Google Inc. (GOOG), operator of the world’s largest Internet search engine, was given 35 days by the U.K.’s data protection watchdog to remove wireless-network data collected by its cars for its Street View service in the country.
Google is legally obliged under today’s “enforcement notice” to delete any remaining data in the given time, or be held in “contempt of court, which is a criminal offence,” the U.K. regulator said in a statement.
“The early days of Google Street View,” which allows users to see photographs of roadsides, “should be seen as an example of what can go wrong if technology companies fail to understand how their products are using personal information,” said Stephen Eckersley, head of enforcement at the Information Commissioner’s Office.
Google, based in Mountain View, California, has been fined by regulators worldwide over the Street View Wi-Fi breaches, with the French privacy regulator levying a 100,000-euro ($132,000) penalty in 2011. Hamburg’s data-privacy regulator in April fined Google 145,000 euros for collecting wireless-network data from 2008 to 2010 as its Street View cars took photos.
“We work hard to get privacy right at Google -- but in this case we didn’t, which is why we quickly tightened up our systems to address the issue,” said Al Verney, a Brussels-based spokesman for Google. “The project leaders never wanted this data, and didn’t use it or even look at it. We cooperated fully with the ICO throughout its investigation, and having received its order this morning we are proceeding with our plan to delete the data.”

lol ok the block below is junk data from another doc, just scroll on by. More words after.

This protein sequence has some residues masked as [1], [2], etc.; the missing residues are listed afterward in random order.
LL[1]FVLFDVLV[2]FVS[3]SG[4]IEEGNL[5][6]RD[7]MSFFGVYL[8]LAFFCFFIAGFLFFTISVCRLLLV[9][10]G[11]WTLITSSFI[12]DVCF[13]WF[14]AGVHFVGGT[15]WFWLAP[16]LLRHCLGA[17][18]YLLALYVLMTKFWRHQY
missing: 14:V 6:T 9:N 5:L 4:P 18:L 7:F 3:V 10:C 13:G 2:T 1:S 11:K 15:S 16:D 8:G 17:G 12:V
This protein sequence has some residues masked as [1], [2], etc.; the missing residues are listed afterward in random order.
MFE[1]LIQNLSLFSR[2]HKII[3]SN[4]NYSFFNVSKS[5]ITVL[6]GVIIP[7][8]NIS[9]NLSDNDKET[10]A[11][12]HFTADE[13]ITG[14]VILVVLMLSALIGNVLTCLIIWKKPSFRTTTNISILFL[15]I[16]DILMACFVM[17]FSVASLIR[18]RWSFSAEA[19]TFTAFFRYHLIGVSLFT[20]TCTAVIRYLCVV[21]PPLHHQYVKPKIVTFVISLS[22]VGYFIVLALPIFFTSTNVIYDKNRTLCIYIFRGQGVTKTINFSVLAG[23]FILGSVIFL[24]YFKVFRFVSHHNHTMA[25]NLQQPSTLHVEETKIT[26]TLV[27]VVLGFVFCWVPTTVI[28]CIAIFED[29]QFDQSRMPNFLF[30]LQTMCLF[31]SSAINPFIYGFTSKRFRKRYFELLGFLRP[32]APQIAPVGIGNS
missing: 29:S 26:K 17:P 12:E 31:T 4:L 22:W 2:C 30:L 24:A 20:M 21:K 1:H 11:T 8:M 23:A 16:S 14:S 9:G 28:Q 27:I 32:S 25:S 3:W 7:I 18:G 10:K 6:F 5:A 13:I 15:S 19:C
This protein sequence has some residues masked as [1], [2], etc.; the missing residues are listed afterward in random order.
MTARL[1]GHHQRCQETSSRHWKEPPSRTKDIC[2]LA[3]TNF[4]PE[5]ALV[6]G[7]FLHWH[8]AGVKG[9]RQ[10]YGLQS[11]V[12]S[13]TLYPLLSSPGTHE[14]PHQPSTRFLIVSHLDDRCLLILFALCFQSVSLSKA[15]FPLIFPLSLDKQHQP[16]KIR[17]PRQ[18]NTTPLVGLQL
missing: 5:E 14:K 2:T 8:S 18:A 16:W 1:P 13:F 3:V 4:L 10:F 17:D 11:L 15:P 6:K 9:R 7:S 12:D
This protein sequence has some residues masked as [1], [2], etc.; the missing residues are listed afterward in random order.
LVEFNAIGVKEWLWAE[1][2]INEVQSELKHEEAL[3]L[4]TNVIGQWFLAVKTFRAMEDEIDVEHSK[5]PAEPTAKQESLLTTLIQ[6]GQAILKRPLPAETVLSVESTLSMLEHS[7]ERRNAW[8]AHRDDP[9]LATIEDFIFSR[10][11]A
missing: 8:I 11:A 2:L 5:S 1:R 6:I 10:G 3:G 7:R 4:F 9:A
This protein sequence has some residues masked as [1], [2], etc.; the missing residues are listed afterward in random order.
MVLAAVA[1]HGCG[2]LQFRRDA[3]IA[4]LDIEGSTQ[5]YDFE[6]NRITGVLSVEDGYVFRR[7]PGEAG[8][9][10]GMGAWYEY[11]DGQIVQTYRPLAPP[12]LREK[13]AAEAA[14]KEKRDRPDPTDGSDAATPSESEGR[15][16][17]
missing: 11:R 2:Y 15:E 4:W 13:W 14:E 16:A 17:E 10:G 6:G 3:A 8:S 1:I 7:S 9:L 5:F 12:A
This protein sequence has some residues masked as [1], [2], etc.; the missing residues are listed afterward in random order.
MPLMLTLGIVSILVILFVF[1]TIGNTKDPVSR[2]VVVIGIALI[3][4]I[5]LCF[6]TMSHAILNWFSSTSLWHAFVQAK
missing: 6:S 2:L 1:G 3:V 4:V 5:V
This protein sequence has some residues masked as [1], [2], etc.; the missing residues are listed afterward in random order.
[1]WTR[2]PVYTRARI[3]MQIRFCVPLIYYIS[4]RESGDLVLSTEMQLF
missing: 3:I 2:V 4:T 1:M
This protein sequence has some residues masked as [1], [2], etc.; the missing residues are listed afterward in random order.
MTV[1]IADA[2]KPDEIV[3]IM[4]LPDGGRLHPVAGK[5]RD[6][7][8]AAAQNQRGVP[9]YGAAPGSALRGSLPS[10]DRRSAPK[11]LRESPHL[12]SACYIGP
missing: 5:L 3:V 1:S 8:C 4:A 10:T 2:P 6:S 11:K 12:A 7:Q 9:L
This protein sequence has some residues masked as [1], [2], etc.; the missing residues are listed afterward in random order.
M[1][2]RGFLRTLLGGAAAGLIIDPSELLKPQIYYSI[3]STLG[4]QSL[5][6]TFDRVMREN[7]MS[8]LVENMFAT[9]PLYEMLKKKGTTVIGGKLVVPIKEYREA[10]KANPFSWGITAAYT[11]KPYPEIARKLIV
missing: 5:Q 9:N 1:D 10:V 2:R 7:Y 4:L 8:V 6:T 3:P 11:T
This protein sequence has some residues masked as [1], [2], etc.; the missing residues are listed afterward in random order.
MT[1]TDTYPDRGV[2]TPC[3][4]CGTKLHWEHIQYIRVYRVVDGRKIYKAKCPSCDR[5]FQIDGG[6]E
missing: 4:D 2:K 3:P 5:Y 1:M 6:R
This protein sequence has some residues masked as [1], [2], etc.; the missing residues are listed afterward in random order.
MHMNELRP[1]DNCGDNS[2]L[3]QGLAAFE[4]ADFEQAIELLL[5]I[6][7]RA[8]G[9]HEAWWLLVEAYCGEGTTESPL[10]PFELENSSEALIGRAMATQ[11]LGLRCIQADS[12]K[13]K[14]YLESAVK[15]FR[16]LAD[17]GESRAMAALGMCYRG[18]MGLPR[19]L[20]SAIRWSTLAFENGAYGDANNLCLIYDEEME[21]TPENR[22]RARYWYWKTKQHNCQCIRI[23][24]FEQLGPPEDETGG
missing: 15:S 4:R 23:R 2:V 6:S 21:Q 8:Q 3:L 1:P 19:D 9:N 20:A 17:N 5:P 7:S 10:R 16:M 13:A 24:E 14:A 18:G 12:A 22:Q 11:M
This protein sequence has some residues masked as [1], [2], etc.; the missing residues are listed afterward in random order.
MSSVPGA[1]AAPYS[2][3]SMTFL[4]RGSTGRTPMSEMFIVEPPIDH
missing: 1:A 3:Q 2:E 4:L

Google faces probes by data-protection regulators across Europe over changes to harmonize privacy policies for more than 60 products last year. Yesterday, France gave Google three months to amend its policy to avoid fines, with five other European countries likely to follow suit by the end of July.
Global regulators this week wrote to Google Chief Executive Officer Larry Page to contact them about possible issues with its web-enabled eyeglasses, called Google Glass.
The U.K. regulator said today it also took into account the discovery of additional disks with data. “Google has provided assurances” that the data wasn’t accessed by the company and hasn’t entered the public domain.
The ICO “concluded that the detriment caused to individuals by this breach fails to meet the level required to issue a monetary penalty.”
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